In praise of “I’ll believe it when I see it”


Editor’s note: More excitement announce. We are about to debut two new authors here at Marlin Maniac today. First off, we have Cory Eucalitto. Cory is new to sports blogging and this will be his first chance to get a crack at it. Please give him a big MarlinManiac welcome!

Hello, readers. This is my first post here at Marlin Maniac, and in fact my first as a sports blogger entirely. Go easy on me.

With the unveiling of some surprisingly snazzy uniforms (check out the review from SCWS over at Marlins Daily for the best breakdown you’ll find online), and a seizure-inducing performance by Miami’s own Pitbull, the Miami Marlins have seemingly rocketed into an new era right before our eyes. Any time we move forward, though, we do so at our own risk if we don’t first look back with an appreciative yet critical eye. Without remembering where we came from, whatever comes next will seem rather empty and unfulfilling.

“I’ll believe it when I see it” is a sentiment being expressed quite a bit by fans these days, and rightfully so. For the first time in the Loria era, the Marlins have been linked to almost every big-time free agent on the market: José Reyes, Albert Pujols, Mark Buehrle, C.J. Wilson, even Ryan Madson. Conflicting team sources have confirmed and then denied the existence of competitive offers already on the table. All in all, team brass has made a point to demonstrate that the team’s thrifty ways are coming to a close with the opening of the new ballpark.

In many cases, “I’ll believe it when I see it” is thrown around in reference to the short term, to describe a sense of hesitant excitement over the possibility of seeing a big time star’s name on the back of an orange alternate. For a fan base that has had so little reason to “believe” in the first place, the reaction is natural and healthy. Yet even the most un-Marlins like offseason should not dupe us out of our deep suspicions of Jeffrey Loria and company.

Anti-Loria extraordinaire Jeff Passan recently crafted another scathing indictment of the team’s ownership. After scamming politicians and screwing over the taxpayers of an already broke city, ownership, he writes, is now dangling shiny objects in front of loyal fans hoping they fall for the same tricks. The article is a must-read in itself, and my recapping it will certainly fail to do it justice. Despite my fandom, this newly turned Marlins blogger finds himself in near complete agreement.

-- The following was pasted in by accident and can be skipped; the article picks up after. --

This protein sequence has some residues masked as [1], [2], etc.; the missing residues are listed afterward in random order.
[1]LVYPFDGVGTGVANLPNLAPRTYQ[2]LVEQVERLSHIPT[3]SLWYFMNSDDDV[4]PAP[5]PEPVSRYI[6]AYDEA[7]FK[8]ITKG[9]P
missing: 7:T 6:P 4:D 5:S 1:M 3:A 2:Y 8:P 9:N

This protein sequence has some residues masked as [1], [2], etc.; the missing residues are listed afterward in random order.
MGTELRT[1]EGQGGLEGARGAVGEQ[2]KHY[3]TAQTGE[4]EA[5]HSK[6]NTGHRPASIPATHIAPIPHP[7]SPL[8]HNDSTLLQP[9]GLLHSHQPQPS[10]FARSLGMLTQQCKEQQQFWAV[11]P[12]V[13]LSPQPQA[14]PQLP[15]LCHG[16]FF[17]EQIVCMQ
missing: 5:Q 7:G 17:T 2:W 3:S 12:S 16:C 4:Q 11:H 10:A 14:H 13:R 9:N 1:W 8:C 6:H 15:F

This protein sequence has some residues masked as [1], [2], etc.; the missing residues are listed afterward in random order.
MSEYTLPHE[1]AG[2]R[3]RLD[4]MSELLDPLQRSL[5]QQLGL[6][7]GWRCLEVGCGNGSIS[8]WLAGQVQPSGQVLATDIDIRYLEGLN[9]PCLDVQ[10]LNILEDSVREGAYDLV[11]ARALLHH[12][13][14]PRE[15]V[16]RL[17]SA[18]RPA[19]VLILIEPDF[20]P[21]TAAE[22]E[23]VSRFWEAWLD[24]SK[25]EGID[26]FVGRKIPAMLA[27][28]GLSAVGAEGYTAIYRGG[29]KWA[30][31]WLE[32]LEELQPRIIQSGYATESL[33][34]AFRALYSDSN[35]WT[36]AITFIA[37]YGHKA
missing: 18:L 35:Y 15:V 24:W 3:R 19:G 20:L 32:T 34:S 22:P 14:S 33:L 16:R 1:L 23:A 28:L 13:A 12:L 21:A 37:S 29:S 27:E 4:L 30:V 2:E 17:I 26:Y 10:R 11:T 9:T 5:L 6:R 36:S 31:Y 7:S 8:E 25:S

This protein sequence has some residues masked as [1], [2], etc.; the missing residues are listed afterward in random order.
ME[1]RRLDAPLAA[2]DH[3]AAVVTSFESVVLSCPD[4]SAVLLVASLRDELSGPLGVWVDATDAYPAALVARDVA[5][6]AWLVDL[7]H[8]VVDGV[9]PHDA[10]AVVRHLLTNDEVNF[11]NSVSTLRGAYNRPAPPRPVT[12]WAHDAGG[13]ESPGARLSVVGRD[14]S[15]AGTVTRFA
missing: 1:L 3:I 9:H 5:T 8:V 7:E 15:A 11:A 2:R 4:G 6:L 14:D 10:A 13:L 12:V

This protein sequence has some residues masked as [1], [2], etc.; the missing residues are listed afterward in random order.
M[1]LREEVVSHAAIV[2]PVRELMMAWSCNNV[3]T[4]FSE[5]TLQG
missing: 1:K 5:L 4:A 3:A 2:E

I’m giddy at the idea of wearing a big free agent signing like an obnoxious badge reading “What now?” to fans of the traditional big spenders. Yet I’m bogged down by fears that a year or two down the road, when attendance lags as the novelty of the ballpark wears off, everything will go back to how it always was and that cocky pride will turn into embarrassment. Passan outlines many of the attendance and revenue falloffs that that have plagued other teams’ massive new stadium investments. One situation I’m more familiar with is that of the Washington Nationals, who used taxpayer dollars to build a gorgeous new park. Today, the only time you’ll have trouble getting a ticket is when Philly fans make their triannual pilgrimage to throw beer bottles at Jayson Werth.

Loria and Samson have plenty of work ahead of them to ensure long term support of fans looking for more than the shallow satisfaction of a win. That vague and basic emotional connection is embedded in most of us for life. Where progress must be made is in creating a population that can be genuinely proud of an organization, through and through. No single, shiny free agent can do this. We haven’t forgotten how the payrolls dwindled while the profits soared. We haven’t forgotten the dishonesty and shadiness that went into building a ballpark that may or may not draw crowds. We haven’t forgotten the managerial firings, the misplaced discipline,the tight lid kept on outspoken and engaging players, and the lingering “what ifs” as we watch long gone stars like Miguel Cabrera compete for the MVP award.

Sure, I’ll buy into the existence of competitive offers to players like Reyes and Pujols this off-season. I’ll even believe the organization’s supposed commitment to providing the support those players need to produce a winning team. Why not? Even the most obtuse owners can’t fail to recognize the “do or die” nature of this moment in time. Yet, I’ll only believe that more than just uniforms and logos have changed about this organization when I truly see it. Not this off-season. Not even if this year’s spending push somehow brings the Fish to their first playoff berth since 2003 and third in history. Talk to me in 2015 instead. I’ll still be watching every game. I’ll still be yelling at the screen and getting way too emotionally invested in something with literally no real impact on my life. My suspicion is, though, that I’ll look back at this off-season with a case of early onset nostalgia and mutter “those were the days” into a glass of cheap bourbon. And then I’ll laugh at how, hey, at least we did not sign Jonathan Papelbon to a potential 5 year, $63 million deal. Or Ryan Madson, for that matter. Seriously, that part better be true.